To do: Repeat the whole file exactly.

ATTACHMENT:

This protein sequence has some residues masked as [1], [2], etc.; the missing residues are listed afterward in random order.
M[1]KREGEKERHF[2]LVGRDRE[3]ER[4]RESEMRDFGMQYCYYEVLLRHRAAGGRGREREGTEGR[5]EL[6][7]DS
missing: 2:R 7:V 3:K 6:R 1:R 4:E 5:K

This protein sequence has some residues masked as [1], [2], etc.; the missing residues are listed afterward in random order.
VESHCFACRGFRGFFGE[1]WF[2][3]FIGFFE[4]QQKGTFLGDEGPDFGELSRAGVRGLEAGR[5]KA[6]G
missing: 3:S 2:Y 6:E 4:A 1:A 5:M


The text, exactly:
This protein sequence has some residues masked as [1], [2], etc.; the missing residues are listed afterward in random order.
M[1]KREGEKERHF[2]LVGRDRE[3]ER[4]RESEMRDFGMQYCYYEVLLRHRAAGGRGREREGTEGR[5]EL[6][7]DS
missing: 2:R 7:V 3:K 6:R 1:R 4:E 5:K

This protein sequence has some residues masked as [1], [2], etc.; the missing residues are listed afterward in random order.
VESHCFACRGFRGFFGE[1]WF[2][3]FIGFFE[4]QQKGTFLGDEGPDFGELSRAGVRGLEAGR[5]KA[6]G
missing: 3:S 2:Y 6:E 4:A 1:A 5:M